Published 12 Oct, 2022
What a difference a month makes! The US continues to battle against rising prices, but cooling inflation remains a much-debated topic in the news. After a summer of jumbo rate rises, market volatility is back, and cracks are beginning to show in the economy, with the cost of living impacting businesses, the housing market and consumers. Let’s dive into the numbers and see what the data tells us.
The US Truflation CPI has dropped from 8.8% at the end of August to 8.5% at the end of September and today is at 8.1% on 12th October. It continues the downward trend we have seen in our numbers since June. The decline was driven by the following:
The macro data releases and bond market turbulence demonstrate that markets see further risks ahead. For example, in September:
Currency strength should help US inflation drop further in the coming months and make imports cheaper. However, inflation has proved to be much more persistent, even with the Fed's three jumbo rate rises this summer, than most economists thought it would be. Supply and inventory levels are reducing in the US, and consumer demand is also softening as the cost of living and economic worries weigh on consumer confidence and spending. Demand and growth now seem to be slowing in the US economy, especially in the housing market, but the real question is whether or not we will start seeing the effects of the rate rises in terms of unemployment.
The tight labor market continues to be the thorn in the Fed’s side, with demand drivers not mitigating in the way the Fed would like. Unemployment doesn’t look to be rising as the US economy continued to add more jobs in September, however, hidden in the BLS employment data are several things that point to weakening labour demand:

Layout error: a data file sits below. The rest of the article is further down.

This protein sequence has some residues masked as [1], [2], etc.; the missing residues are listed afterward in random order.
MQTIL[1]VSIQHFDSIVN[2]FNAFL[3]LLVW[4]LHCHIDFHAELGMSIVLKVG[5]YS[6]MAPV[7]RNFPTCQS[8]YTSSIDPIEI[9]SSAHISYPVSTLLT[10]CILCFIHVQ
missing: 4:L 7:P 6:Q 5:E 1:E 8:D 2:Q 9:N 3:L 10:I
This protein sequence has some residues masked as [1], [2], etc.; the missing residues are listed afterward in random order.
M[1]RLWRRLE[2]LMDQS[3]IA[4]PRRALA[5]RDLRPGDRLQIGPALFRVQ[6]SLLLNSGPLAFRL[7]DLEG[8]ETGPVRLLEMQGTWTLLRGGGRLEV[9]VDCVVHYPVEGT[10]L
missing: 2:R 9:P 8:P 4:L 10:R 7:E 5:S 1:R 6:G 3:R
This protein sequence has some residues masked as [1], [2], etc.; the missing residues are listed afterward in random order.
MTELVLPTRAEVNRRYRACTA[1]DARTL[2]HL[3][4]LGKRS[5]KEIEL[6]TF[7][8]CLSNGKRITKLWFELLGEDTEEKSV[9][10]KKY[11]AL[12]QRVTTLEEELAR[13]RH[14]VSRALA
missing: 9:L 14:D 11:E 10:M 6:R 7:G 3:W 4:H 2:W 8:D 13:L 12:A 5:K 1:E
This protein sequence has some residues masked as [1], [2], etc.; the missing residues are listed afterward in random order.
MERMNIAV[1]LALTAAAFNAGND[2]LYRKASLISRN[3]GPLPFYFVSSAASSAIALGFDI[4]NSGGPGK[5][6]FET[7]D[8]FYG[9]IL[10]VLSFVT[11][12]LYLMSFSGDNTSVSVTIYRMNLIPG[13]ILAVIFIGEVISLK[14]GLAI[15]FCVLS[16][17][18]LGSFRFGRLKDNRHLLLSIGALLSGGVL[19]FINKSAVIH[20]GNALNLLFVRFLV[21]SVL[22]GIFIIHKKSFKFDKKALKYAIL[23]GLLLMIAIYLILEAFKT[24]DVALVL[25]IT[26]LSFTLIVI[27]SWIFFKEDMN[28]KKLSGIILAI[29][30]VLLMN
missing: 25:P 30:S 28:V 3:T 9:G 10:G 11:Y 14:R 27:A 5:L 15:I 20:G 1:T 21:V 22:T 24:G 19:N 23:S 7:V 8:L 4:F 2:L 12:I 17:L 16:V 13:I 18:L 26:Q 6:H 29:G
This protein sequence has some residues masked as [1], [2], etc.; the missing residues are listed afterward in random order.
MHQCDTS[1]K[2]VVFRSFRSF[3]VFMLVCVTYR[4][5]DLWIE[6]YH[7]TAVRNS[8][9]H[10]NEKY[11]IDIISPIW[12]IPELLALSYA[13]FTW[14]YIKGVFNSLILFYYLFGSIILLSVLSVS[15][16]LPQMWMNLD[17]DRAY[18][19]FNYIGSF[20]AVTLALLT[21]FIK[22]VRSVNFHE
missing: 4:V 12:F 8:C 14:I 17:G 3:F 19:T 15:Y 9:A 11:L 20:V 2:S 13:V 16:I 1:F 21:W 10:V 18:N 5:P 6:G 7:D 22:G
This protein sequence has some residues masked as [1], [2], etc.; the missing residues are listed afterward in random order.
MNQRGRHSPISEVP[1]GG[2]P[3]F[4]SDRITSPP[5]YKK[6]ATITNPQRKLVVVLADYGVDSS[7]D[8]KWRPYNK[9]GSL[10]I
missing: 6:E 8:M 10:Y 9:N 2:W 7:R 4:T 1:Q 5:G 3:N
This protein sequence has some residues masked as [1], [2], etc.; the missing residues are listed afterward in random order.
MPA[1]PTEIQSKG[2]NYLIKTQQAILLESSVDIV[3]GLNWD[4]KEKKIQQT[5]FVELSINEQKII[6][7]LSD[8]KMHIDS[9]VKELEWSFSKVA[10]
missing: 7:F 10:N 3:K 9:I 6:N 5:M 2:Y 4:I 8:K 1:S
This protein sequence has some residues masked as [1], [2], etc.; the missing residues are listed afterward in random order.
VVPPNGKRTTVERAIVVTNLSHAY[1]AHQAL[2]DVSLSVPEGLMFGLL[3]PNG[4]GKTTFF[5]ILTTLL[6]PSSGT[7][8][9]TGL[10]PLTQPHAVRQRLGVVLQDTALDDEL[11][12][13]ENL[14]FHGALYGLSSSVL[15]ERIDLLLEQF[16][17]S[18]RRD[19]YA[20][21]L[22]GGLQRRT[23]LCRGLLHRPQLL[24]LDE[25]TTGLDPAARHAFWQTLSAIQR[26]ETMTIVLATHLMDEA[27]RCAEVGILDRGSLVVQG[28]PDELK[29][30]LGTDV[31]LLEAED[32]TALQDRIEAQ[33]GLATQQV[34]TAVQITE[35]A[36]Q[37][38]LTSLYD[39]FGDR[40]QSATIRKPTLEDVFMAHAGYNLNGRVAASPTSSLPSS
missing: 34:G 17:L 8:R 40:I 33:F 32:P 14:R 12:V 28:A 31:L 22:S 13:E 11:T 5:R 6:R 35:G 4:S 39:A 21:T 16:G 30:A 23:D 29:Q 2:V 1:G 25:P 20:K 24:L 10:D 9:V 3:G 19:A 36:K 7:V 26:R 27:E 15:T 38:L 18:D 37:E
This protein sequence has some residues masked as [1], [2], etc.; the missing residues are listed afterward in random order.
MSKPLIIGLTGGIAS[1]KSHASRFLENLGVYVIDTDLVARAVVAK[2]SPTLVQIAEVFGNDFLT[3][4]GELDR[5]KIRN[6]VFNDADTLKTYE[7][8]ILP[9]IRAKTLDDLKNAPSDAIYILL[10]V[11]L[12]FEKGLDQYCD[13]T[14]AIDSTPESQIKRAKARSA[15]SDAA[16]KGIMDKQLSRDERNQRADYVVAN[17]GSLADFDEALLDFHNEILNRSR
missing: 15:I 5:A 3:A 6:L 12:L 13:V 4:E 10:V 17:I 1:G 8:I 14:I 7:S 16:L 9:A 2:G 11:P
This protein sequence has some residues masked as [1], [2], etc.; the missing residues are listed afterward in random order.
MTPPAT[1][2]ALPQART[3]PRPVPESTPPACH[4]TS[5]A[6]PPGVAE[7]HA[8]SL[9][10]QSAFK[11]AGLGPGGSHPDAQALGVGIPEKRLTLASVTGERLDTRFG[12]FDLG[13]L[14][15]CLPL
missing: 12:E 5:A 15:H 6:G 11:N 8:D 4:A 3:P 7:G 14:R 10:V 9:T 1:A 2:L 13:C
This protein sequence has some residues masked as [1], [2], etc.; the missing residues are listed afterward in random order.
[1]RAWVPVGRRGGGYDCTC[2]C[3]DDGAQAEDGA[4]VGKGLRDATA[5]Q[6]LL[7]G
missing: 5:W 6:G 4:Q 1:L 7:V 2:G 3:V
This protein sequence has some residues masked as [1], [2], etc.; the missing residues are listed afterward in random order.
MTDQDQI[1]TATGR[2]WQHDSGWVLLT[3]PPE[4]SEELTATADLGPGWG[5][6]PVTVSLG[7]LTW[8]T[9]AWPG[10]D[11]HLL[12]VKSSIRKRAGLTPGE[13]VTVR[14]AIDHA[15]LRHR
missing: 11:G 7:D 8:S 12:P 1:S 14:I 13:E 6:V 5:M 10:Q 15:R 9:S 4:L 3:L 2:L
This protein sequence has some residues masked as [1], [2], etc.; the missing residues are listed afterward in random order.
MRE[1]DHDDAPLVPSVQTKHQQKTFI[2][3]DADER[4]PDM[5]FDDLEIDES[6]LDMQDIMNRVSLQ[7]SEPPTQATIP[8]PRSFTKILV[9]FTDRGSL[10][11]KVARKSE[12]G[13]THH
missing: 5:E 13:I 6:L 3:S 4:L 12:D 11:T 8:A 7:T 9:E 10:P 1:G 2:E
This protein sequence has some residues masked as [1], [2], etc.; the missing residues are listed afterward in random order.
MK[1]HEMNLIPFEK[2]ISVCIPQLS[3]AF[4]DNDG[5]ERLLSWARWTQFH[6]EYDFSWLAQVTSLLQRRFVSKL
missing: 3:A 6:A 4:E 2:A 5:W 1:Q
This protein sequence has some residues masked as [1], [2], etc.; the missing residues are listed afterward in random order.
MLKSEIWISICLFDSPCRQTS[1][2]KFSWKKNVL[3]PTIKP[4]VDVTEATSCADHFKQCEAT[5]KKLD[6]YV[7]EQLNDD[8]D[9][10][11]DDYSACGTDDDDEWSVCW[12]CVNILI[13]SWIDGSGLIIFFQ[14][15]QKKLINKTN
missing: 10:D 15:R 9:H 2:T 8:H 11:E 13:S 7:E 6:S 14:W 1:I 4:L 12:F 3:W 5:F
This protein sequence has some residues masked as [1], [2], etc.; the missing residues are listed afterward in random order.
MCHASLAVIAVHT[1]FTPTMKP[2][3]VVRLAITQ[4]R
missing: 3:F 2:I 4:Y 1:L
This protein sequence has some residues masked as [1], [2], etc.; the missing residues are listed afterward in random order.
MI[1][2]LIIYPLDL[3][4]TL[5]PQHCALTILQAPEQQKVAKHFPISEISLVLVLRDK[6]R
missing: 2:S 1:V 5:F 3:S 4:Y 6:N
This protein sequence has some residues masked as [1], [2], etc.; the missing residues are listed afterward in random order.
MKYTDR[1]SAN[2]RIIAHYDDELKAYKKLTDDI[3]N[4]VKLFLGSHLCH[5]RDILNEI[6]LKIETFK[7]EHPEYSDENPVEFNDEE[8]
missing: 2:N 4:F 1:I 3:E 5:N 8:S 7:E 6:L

The employment data has made the market take the Fed’s ‘no-pivot’ message seriously, and further rate rises are on the cards. Whether it is 0.75 or 0.5 remains to be seen. Many economic indicators suggest that demand is softening, which will bring down prices. This is what we are seeing in October at Truflation. We believe in having better real-time data to help consumers and businesses make better-informed decisions.
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Written by CeAnn Simpson
Truflation is an economic data aggregator serving independent, unbiased, real-time data on-chain and off-chain. Truflation’s mission is to help individuals, investors, companies, and institutions make more informed decisions by accessing independent and unbiased economic information.